Supply Chain x Sports
9 minute read · Issue Number 117 · April 22nd, 2022
As a financial analyst at the stock exchange, one of my goals is to understand macro trends, their impact on diverse industries, and how those effects translate into investment opportunities.
It may sound like it’s about trying to predict the future, but it’s more about understanding how a slight change in A leads to changes in B, C, D, etc.
Today I want to talk about the supply chain crisis and its impact on the sports industry.
Supply Chain Crisis Explained
The supply chain is a system that involves all the logistics, materials, people, and steps that products require before they are ready to reach the consumer.
Everything from sourcing and moving raw materials, manufacture & production, assembly of components, transportation, and delivery are critical phases in a traditional supply chain.
During the last few months, a supply chain ‘hell’ has been unwinding worldwide through product delays, shortages, port buildups, and elevated freight costs.
You may have seen or experienced it yourself – there are fewer products available, and things got more expensive due to the law of supply and demand.
The conflict in Eastern Europe, China’s recent Covid outbreak, and the increase in money supply in the market are some of the main reasons.
For example, China is the largest exporter in the world. Shanghai (a city of over 26 million citizens) is currently in a strict Covid lockdown, delaying production and general exports – as of today, more than 700 ships are waiting to load or discharge outside of Shanghai – the highest it has ever been:
A disturbance in the supply chain reduces product availability, delays deliveries, pushes prices even higher, and limits the purchasing power of lots of people. However, the effects on things like this aren’t immediate – it will take time for us to notice and experience the further implications.
Looking at the sports industry, how would you think this plays out? Who’ll most likely be affected? Who benefits?
Supply Chain x Sports
Two questions are relevant to ask here:
What companies source their products/goods from China/Russia/Ukraine?
To what extent are they exposed to these countries?
In the sports industry, the most vulnerable sectors are those whose tangible products make up most of their business model. For instance, a company like Nike (which produces and sells apparel) will be more affected by supply chain issues than a company like Bleacher Report (which delivers news and digital content).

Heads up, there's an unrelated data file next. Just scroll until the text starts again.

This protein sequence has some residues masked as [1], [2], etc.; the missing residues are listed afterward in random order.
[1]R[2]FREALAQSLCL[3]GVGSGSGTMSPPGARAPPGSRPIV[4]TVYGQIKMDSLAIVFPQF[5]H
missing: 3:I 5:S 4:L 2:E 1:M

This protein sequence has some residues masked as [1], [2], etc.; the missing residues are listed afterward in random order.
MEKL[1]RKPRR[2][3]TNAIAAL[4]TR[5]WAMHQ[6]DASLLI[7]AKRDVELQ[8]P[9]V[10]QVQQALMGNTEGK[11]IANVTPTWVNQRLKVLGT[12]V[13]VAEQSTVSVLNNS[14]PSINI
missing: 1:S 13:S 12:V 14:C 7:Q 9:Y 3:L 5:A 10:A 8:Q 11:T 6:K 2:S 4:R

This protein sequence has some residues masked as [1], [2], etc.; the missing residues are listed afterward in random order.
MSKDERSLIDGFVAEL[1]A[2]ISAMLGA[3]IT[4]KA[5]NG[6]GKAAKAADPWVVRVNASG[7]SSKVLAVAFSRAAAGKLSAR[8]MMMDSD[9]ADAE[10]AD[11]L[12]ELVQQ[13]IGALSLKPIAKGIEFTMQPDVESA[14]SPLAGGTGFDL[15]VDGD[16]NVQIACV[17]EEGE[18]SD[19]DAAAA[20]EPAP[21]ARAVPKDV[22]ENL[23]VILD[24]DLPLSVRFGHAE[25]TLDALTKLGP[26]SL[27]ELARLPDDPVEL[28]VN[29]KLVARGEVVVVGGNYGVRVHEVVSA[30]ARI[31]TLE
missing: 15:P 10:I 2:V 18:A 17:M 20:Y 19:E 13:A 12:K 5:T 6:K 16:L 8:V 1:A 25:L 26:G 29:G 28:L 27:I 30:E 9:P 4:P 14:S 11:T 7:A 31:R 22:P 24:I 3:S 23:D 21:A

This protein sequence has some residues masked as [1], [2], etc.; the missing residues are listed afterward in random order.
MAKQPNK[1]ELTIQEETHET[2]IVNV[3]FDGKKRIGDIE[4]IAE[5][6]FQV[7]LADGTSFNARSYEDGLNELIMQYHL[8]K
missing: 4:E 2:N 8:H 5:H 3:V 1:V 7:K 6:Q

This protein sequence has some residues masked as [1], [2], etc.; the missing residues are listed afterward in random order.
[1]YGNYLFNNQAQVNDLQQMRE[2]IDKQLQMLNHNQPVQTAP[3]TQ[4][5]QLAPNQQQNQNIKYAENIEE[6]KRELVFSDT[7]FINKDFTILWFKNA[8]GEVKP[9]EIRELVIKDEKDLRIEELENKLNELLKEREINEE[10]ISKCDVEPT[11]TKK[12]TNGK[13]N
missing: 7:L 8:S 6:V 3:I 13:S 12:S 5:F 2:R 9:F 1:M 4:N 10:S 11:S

So what companies are likely to be affected by the supply chain crisis?
Companies in the retail (merch), apparel, and equipment sectors. Foot Locker, Nike, Adidas, Puma, Lululemon, Dicks Sporting Goods, Under Armour, etc.
Here’s what some of their 6-month graphs look like:
Can you see the trend here?
Some companies may not be as exposed to or sourced from the countries mentioned above, but they are affected due to the macro effect (i.e., overall changes in supply, demand, and price levels in the market).
And who benefits?
When companies face adversity in their supply chains, they quickly look for alternatives to keep up with production.
Hence, smaller or alternative countries, companies, and other stakeholders along the supply chain will likely benefit from this shift.
If a huge company can’t get its products in China, it will turn to similar providers in emerging economies in Asia, Africa, or Latin America.
However, changing the whole system is complex, costly, and inefficient as well – hence, those companies exposed to the supply chain crisis will continue to get hurt as long as this crisis prevails.
Supply Chain Apocalypse – a great article by Sahil Bloom that goes into detail on the different causes and theories behind the current situation
How Our Online Shopping Obsession Choked the Supply Chain – Christopher Mims on the historic pandemic shopping spree and how close we are to robots delivering our sneakers.
🎙 Halftime Snacks Podcast
Adam is the CEO and founder of Front Office Sports.
FOS is the leading media brand covering the business of sports and reaching millions of business professionals through its newsletters, social media channels, courses, podcasts, and exclusive content.
We discussed the beginnings of FOS and Adam’s process, vision, and mindset for building a brand in sports media. We then learn more about FOS’s growth stage, challenges around hiring the right people, setting the culture, creating a reputation through content, and different perspectives on the future for media and FOS.
Apply to be a guest on the Halftime Snacks Podcast here.